And then you met him.
A few days ago, he told you how he loved the movie, Up. You remember that movie well; that you cried several times when you watched it a long time ago. For some reasons, one of the things that struck you in the opening was the always-there realization on how people were so used to think that they would have more time. That there would always be tomorrow, next week, next month, or next year–and then suddenly realized that they had run out of time. So they started to look back in despair, seeing the things they had missed out in life, the things that was once possible but had now become impossible. The movie always reminds you to live every moment as if it was your last–and to live a life without what-ifs.
You remember this one time, a few months ago, when you asked yourself, “What if I said hello to that guy over there?”
And so, you did.
Close to midnight, you found yourself sitting next to him on the sun bed by the beach; listening to the sound of the waves as he gently wrapped his fingers around yours. The warmth enveloped you despite the seaside chill; and you remember looking up to the sky, then pointing at the stars–oblivious to the fact that at that very moment, Mars formed a nearly perfectly straight line with Castor and Pollux, the two brightest stars of the constellation Gemini. Merkaba activation, they said, when the planetary alignment create a bridge to Spirit through our Hearts. You can’t really digest those things, but they sound wonderful, like some kind of fairy tales from a faraway place, somewhere in the Milky Way.
You bid him farewell once, thinking that you would never see him again. You’ve been so used to it, saying goodbye to people’s back as they walk away from you, because people never mean what they say. But he proved you wrong. And he proved you wrong again, and again, and again. Despite the distance, the two of you bridge it with more than a hundred and sixty thousand words and glimpses of each other’s lives. Sometimes you wish that you could do more than just saying endless thank-yous, to show him how much you appreciate all the wonderful little things he has done. You wonder if he really know.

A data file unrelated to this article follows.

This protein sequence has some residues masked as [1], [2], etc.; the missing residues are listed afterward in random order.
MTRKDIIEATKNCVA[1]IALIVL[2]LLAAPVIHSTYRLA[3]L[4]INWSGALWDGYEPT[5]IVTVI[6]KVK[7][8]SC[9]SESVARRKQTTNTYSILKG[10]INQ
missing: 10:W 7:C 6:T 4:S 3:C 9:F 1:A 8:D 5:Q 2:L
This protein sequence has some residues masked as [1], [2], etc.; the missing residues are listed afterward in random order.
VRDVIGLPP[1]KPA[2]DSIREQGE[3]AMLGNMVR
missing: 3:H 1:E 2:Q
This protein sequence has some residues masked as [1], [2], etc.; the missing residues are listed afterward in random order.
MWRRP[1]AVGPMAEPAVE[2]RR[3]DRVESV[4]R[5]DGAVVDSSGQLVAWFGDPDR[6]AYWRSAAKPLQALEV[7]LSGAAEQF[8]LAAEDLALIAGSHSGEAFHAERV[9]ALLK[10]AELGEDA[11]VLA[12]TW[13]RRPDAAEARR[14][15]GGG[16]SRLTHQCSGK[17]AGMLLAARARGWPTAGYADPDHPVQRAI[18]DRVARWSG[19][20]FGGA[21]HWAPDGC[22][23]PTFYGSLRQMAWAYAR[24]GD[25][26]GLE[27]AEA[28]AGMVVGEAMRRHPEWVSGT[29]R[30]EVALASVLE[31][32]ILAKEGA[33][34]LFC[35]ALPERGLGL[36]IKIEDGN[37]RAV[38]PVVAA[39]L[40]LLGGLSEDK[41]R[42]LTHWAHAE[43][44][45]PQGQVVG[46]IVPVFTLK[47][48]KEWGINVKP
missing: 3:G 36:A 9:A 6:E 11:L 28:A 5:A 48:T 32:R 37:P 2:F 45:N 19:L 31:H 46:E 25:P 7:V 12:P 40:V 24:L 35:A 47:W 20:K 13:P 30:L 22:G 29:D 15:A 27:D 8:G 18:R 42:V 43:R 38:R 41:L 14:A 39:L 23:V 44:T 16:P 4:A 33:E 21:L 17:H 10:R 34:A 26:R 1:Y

You wrote about Retrouvailles once, the happiness of meeting again after a long time. You mentioned about leaving your front door open, and you were glad that you did. Moreover, because it was him that walked through that open door, stretching the vast possibility just to prove you wrong, once again. But you’ve got the message this time, loud and clear: there is nothing else left to prove. And the last thing you want is for him to prove anything. You want him to just be. Because since the very beginning, even without the need to even try, he has made you believe in an abnormally perfect fall. And although you will never know for sure about how life will finally unfold; you want to believe: that someone will actually catch you this time.
Even being thousands of miles away, you bring me calm like I haven’t felt forever | M
“I think I’m going to move to Ubud for a while, maybe for 3-6 months,” I typed on my WhatsApp.
It was a cloudy Monday morning in Ubud. I was sitting cross-legged on the front porch; trying to decide whether I would go for a swim or not before meeting Alfred later in the afternoon.
My phone vibrated.
“Moving to Ubud? And doing what?” Alfred’s words popped up on my screen.
“I don’t know,” I typed back. “Writing my book…”
An emoticon laughed at me. “Seriously?!!” Alfred replied. “Who the heck wrote a book in Ubud? Even Elizabeth Gilbert didn’t write her book in Ubud!”
And of course, he was right.
I decided to spend 2 weeks in Ubud; thinking that I would finally have the time and solitude to write The Book. These past few months, I had restrained myself from publishing any posts from my traveling journeys in Malaysia, Yogyakarta, Flores, and India–simply because this tiny (annoying) voice in my head kept saying: “Don’t post them now! Those stories will appear later in The Book!”